Summaries of opinions (judgments) provide a short explanation of judicial decisions in order to assist understanding and may be published in cases where there is wider public interest. They provide the main findings, but do not form part of the reasons for the decision.
The judgment published on the Scottish Courts and Tribunals website is the only authoritative document.
For Women Scotland v the LA & the Scottish Ministers
Feb 18, 2022
For Women Scotland sought a judicial review of Scottish Government legislation (Gender Representation on Public Boards (Scotland) Act 2018) which sets out positive action measures aimed at increasing the percentage to 50% of women serving as non-executive members on Scottish public boards. In particular, the organisation challenged the definition of ‘woman’ used in the 2018 Act.
The Equality Act 2010 regulates equality measures in Scotland as a reserved matter. However, the Scottish Parliament has devolved power to legislate for positive action measures around the composition of public boards.
For Women Scotland argued that the definition of woman used in the 2018 legislation did not reflect that used in the 2010 Equality Act and that this alteration went beyond the limit of the Scottish Government’s legislative competence in a reserved matter.
First Instance Ruling
The judge at first instance ruled that the 2018 Scottish legislation did not redefine woman for any purpose other than to include transgender women as another category of people who could benefit from the positive measure.
EU law supported the conclusion that in discrimination matters, transgender people were to be included as being of the sex to which they had reassigned.
She dismissed the petition.
For Women Scotland were successful in an appeal against that decision.
An appeal division of the Court of Session ruled that the 2010 Act set out sex and gender reassignment as two separate protected characteristics.
The Equality Act defined sex as relating to women or men where ‘woman’ referred to a female of any age and ‘man’ to a male of any age. Gender reassignment was defined as a person who was proposing to undergo, was undergoing, or who had undergone a process (or part of a process) for the purpose of reassigning the person’s sex. The reassignment was the common factor of the protected characteristic, not the sex into which the person reassigned.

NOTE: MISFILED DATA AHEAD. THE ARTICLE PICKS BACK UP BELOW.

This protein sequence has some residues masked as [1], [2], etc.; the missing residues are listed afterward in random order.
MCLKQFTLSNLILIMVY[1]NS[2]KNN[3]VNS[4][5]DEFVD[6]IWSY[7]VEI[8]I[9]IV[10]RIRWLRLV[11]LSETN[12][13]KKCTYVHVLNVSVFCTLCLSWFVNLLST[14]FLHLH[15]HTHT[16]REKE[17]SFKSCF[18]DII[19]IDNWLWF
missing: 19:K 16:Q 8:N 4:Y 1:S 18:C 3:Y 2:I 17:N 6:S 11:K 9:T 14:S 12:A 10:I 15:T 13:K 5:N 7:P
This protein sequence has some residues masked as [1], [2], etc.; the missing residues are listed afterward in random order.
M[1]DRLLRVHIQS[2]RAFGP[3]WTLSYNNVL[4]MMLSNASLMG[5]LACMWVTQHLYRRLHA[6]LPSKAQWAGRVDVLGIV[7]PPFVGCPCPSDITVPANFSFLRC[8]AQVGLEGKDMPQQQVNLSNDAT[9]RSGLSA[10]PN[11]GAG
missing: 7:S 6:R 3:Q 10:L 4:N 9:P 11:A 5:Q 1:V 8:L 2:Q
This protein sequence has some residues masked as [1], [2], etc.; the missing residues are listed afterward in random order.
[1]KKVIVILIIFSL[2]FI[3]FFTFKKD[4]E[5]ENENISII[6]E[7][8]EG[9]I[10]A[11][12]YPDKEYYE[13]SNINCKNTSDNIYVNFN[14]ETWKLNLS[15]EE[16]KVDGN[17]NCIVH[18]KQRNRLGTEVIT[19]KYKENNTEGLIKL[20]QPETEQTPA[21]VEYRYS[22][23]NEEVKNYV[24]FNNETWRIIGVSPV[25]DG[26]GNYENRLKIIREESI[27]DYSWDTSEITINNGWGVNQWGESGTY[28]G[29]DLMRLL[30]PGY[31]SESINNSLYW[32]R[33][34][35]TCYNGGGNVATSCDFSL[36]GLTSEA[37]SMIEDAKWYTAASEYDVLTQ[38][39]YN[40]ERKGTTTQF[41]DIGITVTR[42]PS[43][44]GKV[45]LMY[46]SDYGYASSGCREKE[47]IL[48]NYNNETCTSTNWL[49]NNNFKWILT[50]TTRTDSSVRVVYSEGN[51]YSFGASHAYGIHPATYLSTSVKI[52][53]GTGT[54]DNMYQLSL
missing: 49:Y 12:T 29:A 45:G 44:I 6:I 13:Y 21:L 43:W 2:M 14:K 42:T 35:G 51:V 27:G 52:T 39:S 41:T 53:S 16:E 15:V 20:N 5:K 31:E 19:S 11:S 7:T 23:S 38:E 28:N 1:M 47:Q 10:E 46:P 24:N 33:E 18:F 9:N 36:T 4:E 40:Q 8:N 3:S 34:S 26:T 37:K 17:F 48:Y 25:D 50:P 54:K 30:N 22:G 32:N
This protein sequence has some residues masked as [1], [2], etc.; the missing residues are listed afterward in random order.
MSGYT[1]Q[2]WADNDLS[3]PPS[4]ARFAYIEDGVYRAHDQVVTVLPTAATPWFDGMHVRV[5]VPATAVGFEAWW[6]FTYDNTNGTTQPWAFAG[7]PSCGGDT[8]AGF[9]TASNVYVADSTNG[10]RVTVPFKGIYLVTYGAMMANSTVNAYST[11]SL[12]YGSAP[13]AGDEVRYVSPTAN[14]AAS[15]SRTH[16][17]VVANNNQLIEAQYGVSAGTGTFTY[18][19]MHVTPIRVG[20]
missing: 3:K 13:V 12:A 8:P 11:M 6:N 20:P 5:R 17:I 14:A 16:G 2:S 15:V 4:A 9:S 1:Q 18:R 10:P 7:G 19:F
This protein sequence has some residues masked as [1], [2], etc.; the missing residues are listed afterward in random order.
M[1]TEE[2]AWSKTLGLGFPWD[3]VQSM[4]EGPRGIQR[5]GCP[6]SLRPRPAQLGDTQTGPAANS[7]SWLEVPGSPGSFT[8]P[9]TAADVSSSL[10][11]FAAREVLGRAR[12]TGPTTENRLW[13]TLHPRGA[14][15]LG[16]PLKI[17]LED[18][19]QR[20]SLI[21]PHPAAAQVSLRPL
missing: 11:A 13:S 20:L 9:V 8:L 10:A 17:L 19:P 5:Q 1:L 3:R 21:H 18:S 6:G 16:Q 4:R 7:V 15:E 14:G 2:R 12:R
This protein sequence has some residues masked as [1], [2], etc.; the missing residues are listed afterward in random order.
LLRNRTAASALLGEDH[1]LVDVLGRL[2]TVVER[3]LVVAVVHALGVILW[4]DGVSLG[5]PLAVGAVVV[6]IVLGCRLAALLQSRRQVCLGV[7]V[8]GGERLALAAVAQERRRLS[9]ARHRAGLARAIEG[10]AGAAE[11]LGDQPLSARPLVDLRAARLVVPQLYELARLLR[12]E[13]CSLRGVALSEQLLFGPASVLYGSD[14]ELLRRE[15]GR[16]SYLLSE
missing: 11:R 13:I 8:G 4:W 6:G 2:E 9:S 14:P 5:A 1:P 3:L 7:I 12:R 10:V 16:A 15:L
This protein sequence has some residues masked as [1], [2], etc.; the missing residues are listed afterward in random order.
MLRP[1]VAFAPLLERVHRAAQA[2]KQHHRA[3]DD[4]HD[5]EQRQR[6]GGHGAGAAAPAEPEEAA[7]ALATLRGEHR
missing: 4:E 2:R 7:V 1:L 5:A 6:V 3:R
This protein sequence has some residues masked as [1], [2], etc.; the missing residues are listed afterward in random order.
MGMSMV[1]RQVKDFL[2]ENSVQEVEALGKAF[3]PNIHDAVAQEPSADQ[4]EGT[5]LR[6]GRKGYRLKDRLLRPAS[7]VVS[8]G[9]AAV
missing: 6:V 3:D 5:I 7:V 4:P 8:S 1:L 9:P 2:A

In delivering the opinion of the Court, the Lord Justice Clerk, Lady Dorrian, said: “By incorporating those transsexuals living as women into the definition of woman, the 2018 Act conflates and confuses two separate and distinct protected characteristics … It would have been open to the Scottish Parliament to include an equal opportunities objective on public boards aimed at encouraging representation of women. It would have been open to them separately to do so for any other protected characteristic, including that of gender reassignment. That is not what they have done. They have chosen to make a representation objective in relation to women but expanded the definition of women to include only some of those possessing another protected characteristic.”
The Court accepted that, having regard to the general population, it would be reasonable to set an objective that 50% of non-executive, public board members should be women. However, a reasonable percentage for an objective in relation to other protected characteristics would depend on various factors and be unlikely to result in a figure of 50%.
Lady Dorrian said: “The fact that an appropriate percentage for a representation objective in relation to one protected characteristic may not be proportionate and appropriate to another characteristic highlights why it is important to apply an individual approach to the characteristics and to focus in each case on those who share a relevant protected characteristic. ... the definition of woman adopted in the 2018 legislation includes those with the protected sex characteristic of women, but only some of those with the protected characteristic of gender reassignment.”
The Court made clear that the case had been about interpreting the law in relation to the legislative competence of the Scottish Parliament and had not been about transgender rights which was a separate policy issue entirely.
The judgment published on the Scottish Courts and Tribunals website is the only authoritative document.Read the Opinion.